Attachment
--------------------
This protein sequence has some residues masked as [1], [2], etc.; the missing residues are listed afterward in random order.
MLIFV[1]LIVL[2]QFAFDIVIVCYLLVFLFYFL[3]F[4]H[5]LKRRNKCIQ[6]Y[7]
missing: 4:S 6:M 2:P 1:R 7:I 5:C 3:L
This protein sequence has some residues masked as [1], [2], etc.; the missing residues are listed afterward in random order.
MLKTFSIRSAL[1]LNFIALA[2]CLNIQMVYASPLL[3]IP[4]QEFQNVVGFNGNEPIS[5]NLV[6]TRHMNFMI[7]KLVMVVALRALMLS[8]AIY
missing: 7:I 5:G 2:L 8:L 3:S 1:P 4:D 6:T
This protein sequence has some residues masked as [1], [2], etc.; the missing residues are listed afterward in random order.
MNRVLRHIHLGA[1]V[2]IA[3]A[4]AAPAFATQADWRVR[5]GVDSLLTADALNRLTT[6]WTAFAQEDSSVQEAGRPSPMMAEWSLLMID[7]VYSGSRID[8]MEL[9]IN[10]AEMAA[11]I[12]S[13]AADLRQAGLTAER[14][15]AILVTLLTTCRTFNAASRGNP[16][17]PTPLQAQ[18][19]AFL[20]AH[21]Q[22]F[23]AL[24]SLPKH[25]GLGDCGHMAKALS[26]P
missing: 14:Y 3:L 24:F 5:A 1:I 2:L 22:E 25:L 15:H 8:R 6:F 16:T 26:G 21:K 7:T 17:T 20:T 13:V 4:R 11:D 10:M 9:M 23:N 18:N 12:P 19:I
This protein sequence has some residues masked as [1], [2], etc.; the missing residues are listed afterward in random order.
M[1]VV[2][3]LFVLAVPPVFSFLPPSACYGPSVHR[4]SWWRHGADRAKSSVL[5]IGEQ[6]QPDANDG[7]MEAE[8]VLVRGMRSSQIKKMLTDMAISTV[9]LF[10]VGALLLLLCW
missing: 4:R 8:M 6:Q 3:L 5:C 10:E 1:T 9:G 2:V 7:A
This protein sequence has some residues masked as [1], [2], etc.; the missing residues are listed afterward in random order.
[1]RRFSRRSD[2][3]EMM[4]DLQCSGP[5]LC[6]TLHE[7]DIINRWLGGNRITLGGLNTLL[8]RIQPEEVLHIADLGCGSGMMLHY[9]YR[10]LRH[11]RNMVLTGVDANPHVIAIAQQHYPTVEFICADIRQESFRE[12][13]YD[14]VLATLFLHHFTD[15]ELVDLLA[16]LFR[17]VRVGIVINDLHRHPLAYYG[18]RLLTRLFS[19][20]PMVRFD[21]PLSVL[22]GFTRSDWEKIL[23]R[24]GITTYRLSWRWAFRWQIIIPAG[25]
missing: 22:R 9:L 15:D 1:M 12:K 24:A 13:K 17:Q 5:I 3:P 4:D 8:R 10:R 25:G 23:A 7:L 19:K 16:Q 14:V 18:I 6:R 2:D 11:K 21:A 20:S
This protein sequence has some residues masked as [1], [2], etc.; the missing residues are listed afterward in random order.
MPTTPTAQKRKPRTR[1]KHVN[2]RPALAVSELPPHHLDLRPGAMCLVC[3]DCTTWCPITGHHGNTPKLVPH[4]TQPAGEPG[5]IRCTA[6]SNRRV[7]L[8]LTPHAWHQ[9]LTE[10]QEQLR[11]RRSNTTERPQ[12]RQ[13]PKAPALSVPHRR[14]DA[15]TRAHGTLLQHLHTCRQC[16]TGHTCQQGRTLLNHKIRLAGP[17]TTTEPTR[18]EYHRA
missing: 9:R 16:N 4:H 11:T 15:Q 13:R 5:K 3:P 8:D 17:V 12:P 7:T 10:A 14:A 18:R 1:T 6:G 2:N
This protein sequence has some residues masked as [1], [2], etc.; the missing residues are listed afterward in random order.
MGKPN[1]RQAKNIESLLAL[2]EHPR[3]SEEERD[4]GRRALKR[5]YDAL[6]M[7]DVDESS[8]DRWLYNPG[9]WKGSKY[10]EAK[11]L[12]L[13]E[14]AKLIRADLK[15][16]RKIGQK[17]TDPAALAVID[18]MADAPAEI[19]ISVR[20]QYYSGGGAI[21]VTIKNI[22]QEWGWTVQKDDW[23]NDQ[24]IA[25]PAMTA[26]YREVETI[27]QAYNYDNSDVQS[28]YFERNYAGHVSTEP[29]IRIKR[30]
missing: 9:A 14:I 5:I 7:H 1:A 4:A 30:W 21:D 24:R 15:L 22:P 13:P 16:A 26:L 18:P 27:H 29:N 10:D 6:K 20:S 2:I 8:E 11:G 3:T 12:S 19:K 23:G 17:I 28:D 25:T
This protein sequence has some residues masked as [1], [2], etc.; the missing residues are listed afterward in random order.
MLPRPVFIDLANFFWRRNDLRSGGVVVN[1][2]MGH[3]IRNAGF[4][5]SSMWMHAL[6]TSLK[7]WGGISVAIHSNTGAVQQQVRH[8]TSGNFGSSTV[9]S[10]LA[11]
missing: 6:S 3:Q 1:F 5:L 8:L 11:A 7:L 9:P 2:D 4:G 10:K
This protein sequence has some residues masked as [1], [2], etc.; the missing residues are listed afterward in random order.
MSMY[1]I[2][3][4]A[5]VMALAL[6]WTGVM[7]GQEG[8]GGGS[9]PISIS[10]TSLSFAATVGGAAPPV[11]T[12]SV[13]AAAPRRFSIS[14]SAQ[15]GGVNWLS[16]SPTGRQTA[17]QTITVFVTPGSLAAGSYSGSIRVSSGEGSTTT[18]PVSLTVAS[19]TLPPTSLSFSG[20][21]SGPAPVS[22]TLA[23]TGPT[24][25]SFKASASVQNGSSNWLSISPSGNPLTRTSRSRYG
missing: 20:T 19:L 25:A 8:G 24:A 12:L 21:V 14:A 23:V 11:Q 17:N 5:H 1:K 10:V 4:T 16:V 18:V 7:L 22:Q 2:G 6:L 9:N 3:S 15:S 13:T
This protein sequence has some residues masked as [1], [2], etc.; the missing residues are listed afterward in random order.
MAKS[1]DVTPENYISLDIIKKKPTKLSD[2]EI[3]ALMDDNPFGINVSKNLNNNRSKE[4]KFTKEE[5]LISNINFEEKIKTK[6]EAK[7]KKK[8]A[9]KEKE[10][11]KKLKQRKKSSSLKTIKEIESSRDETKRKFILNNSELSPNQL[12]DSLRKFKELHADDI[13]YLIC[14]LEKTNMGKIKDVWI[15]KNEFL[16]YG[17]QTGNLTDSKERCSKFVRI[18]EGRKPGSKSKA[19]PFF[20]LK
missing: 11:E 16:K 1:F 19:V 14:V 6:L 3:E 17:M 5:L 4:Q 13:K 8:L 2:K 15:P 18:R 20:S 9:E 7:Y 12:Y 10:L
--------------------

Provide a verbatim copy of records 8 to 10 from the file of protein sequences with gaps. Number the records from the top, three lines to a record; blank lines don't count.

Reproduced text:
This protein sequence has some residues masked as [1], [2], etc.; the missing residues are listed afterward in random order.
MLPRPVFIDLANFFWRRNDLRSGGVVVN[1][2]MGH[3]IRNAGF[4][5]SSMWMHAL[6]TSLK[7]WGGISVAIHSNTGAVQQQVRH[8]TSGNFGSSTV[9]S[10]LA[11]
missing: 6:S 3:Q 1:F 5:L 8:L 11:A 7:L 9:P 2:D 4:G 10:K
This protein sequence has some residues masked as [1], [2], etc.; the missing residues are listed afterward in random order.
MSMY[1]I[2][3][4]A[5]VMALAL[6]WTGVM[7]GQEG[8]GGGS[9]PISIS[10]TSLSFAATVGGAAPPV[11]T[12]SV[13]AAAPRRFSIS[14]SAQ[15]GGVNWLS[16]SPTGRQTA[17]QTITVFVTPGSLAAGSYSGSIRVSSGEGSTTT[18]PVSLTVAS[19]TLPPTSLSFSG[20][21]SGPAPVS[22]TLA[23]TGPT[24][25]SFKASASVQNGSSNWLSISPSGNPLTRTSRSRYG
missing: 20:T 19:L 25:A 8:G 24:A 12:L 21:V 14:A 23:V 11:Q 17:N 5:H 1:K 10:V 4:T 16:V 18:V 7:L 22:Q 2:G 6:L 9:N 3:S 15:S 13:T
This protein sequence has some residues masked as [1], [2], etc.; the missing residues are listed afterward in random order.
MAKS[1]DVTPENYISLDIIKKKPTKLSD[2]EI[3]ALMDDNPFGINVSKNLNNNRSKE[4]KFTKEE[5]LISNINFEEKIKTK[6]EAK[7]KKK[8]A[9]KEKE[10][11]KKLKQRKKSSSLKTIKEIESSRDETKRKFILNNSELSPNQL[12]DSLRKFKELHADDI[13]YLIC[14]LEKTNMGKIKDVWI[15]KNEFL[16]YG[17]QTGNLTDSKERCSKFVRI[18]EGRKPGSKSKA[19]PFF[20]LK
missing: 11:E 16:K 1:F 19:V 14:V 6:L 3:E 17:M 5:L 4:Q 13:K 8:L 2:K 15:P 18:R 20:S 9:E 7:Y 12:Y 10:L